Worship on Sunday’s at 10:00 AM, followed by Fellowship Coffee Hour
Worship is recorded and posted on our YouTube Channel
Sunday School is at 10:00 AM. For information contact email@example.com
Weekly Prayer Group is on Wednesday’s at 10:00 AM. For information contact firstname.lastname@example.org
Advent Vespers/Evening Prayer – December 1, 8, 15 at 7:30 PM
Annual Toy Drive – December 12, 11AM-12PM drop off toys in the church parking lot
Migrant and Refugee Sunday – December 19, 11:15 talk with Amy Robertson- Hearts and Homes for Refugees
Walking the Labyrinth of Life
Labyrinth? What is that, asked one of our parishioners while we
were on retreat at Koinonia.
The Director unrolled a huge cloth pattern on the floor, the size of
the room. On it was drawn what looked like a maze but this is no maze,
she said. There is no getting lost. You can always see the center. The path
that leads us to God, may bring us nearer to God’s presence at times, and
sometimes further away, while still being on the path.
The labyrinth offers a time to hold up a particular intention to God. It is a time of opening yourself to God without
So each of us began quietly to follow the walk with
ourselves and with God, wherever it led.
In the beginning, as we passed one another, sometimes
on the same path, sometimes on a path nearby, you could feel
the presence of others and feel the years we have known each
other through St. Luke’s. How we have touched each other’s
First, we saw each other’s faces, felt the nearness. Then, absorbed in watching the
path on the ground, it was like spirits passing by.
Walking parallel to my wife Pat and passing each other, I became aware how short
life is. In friendships, marriages, and partnerships God lets us walk together for only a short
precious time. Knowing that we will all part someday, we are all on God’s path.
Nearing the end of the labyrinth, like life, you wonder if maybe you’ve gotten lost!
Maybe you’re circling back? Maybe you stepped off the path you thought you were walking.
Maybe you’ve felt sometimes that God wasn’t there because you couldn’t see Him or didn’t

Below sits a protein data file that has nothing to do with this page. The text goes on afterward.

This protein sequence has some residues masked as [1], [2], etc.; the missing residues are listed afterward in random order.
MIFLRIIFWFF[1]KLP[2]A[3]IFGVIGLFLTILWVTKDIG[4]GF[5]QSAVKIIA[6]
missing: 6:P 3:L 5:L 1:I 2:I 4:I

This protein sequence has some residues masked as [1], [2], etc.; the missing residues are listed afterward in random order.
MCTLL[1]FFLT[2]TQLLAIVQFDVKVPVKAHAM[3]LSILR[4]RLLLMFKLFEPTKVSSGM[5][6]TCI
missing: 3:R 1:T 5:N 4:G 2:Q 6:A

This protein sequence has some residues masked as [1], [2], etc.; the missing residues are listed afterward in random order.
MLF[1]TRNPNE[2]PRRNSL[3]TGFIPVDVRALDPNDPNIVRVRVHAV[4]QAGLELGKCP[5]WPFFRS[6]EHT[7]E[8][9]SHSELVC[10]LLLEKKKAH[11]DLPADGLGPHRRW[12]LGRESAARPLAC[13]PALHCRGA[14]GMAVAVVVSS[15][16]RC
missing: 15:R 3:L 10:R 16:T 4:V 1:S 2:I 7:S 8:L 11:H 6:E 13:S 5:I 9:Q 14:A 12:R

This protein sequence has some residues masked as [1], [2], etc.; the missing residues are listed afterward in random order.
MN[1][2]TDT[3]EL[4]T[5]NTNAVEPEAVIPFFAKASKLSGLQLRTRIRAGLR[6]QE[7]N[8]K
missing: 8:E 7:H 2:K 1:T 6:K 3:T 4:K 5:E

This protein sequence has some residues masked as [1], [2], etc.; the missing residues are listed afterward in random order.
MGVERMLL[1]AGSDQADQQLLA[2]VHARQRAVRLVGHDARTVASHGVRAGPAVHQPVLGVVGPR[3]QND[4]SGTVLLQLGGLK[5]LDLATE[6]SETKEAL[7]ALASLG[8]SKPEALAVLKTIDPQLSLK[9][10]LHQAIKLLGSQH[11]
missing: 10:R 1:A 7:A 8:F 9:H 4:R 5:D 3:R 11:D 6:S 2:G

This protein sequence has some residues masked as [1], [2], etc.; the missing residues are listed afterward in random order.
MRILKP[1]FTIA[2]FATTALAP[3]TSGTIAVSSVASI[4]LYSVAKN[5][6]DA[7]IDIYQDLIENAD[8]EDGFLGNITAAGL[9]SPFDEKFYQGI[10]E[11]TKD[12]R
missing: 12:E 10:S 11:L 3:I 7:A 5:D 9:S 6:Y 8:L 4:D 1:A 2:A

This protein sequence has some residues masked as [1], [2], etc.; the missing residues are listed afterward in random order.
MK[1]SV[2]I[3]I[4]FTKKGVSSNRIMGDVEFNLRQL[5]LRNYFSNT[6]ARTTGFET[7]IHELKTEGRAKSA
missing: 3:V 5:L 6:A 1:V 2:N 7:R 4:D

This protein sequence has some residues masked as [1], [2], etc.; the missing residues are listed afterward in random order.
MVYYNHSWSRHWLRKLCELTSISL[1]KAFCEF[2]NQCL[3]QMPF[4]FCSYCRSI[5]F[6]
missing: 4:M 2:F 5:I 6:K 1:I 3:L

want to be seen. But then you see the end of the path coming, which was the beginning, and
are heartened that you are going “home.”
No matter how lost you think you were, God was there in lovingkindness.
I left the labyrinth and sat down. It would be easier not to have walked the Way but
to have just walked straight across to the center. But then, that is not life, is it? There are no
direct lines. It is more like rambling roots and branches of a tree finding their way. There is
relief that whatever journey life has brought us, God is in it. Whatever in the world could
keep Him out?
The first Sunday in November is All Saints’ Sunday. We remember the people who
touched us and still do, though they are on another part of the Way. The brief time together
reaches into our hearts and becomes a part of who we are. They are not just memories. We
absorb one another and carry them within us and on to others. It’s who we are.
The end of November is Thanksgiving. We give thanks for all the blessings God in
Christ has given – the blessing of people. Of a single day. A blue sky. Of passing time and
the miracles of the everyday. For the arrivals and departures and most of all for God who
gave his only Son and walks the path with us, inviting us to the Kingdom now and the one to
come. God is leading us forward to the next mystery of grace.
For all our journey, what else can we say but “Thank You.”
Reverend Dr. William J. Damrow